The dodgy FSC (of which TAL sits in the board) were greedy and now they are reaping what they sow. Not a single piece of pity for any of them.

No one is missing any "points" about the LIF reforms, if anything, the LIF reforms made insurance more profitable for insurers due to year 2 clawbacks at 60% of upfront comms...
It's not like customers are getting a refund on insurance that protected them under the terms the insurance is issued under, just because they decide to cancel in year 2.

It's the advisers that take that hit while the insurers take the profit straight back to stakeholders.

The Key problem with insurance is this: Clients (Australians in particular) purchase covers in an impatient manner. They do not spend the time to understand the products functionality OR the mechanics of leveraging claims outcomes through the lens of what they are purchasing.

The best way to gain this understanding BEFORE A PURCHASE is to ASK a financial adviser about the product you wish to consider.

No one is forcing anyone to spend money on things they don't understand, it would be like going to a car yard and buying car with the lowest safety rating possible.... it still gets you from A to B but if a crash occurs ... well... YOU BOUGHT A LEMON.

This is why add ons are purchaseable, this is why advice exists.

The direct market couldn't even exist if it weren't for people trying to either; find a way around being underwritten OR ; just being generally thick headed with what is ACTUALLY being offered by the purchase they are making.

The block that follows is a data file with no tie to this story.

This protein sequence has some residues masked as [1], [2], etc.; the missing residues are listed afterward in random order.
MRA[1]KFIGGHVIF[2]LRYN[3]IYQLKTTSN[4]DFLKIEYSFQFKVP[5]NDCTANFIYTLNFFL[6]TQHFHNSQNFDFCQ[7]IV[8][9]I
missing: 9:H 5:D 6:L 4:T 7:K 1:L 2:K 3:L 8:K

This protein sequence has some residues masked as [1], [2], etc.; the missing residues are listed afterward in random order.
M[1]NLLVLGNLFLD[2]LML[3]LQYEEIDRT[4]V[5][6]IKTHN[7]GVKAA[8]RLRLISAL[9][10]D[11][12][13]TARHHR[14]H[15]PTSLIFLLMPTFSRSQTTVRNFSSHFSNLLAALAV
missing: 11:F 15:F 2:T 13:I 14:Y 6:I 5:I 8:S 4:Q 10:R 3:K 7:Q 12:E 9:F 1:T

Everything a person needs to know is spelt out in black and white in the PDS, read it OR weep.
the "she'll be right" attitude does not apply to your financial wellbeing in any other area of life....
So why the hell apply it to insurance???

The insurers will never go out of business, they simply sell their book to larger and larger financial entities so that stakeholders can get a nice ROI.

TAL has now obtained majority market share in australia (with the acquisition of the suncorp group / asteron / GIO ETC.)

CEO's are anything but panicked, right now, it's a game of whoever backs consumer outcomes best will win the most business.
If you believe TAL haven't already think tanked their way out of this... you're simply not looking at the reality of the machine before you.

The provision of well advised insurance is most certainly mutually beneficial for all parties, consumers should simply do themselves a favour and ENSURE they purchase adequate cover that mitigates ALL OF the risk they face... OR... FULLY understand that without the outlay on a comprehensive cover, they may obviously leave themselves at risk of not having their needs met by a product they DID NOT purchase.

it REALLY IS, that simple.

Gee, I have to laugh..during the height of the LIF not one company, other than Zurich, came out in support of the work the advisers do in assisting clients with Insurance Strategies and the current remuneration rates should be around the 88/22 mark with a 1 year responsibility. The rest of the Insurers were muzzled by the FSC. Now at the 11th hour they come in beating their chest about how important we are to their bottom line!!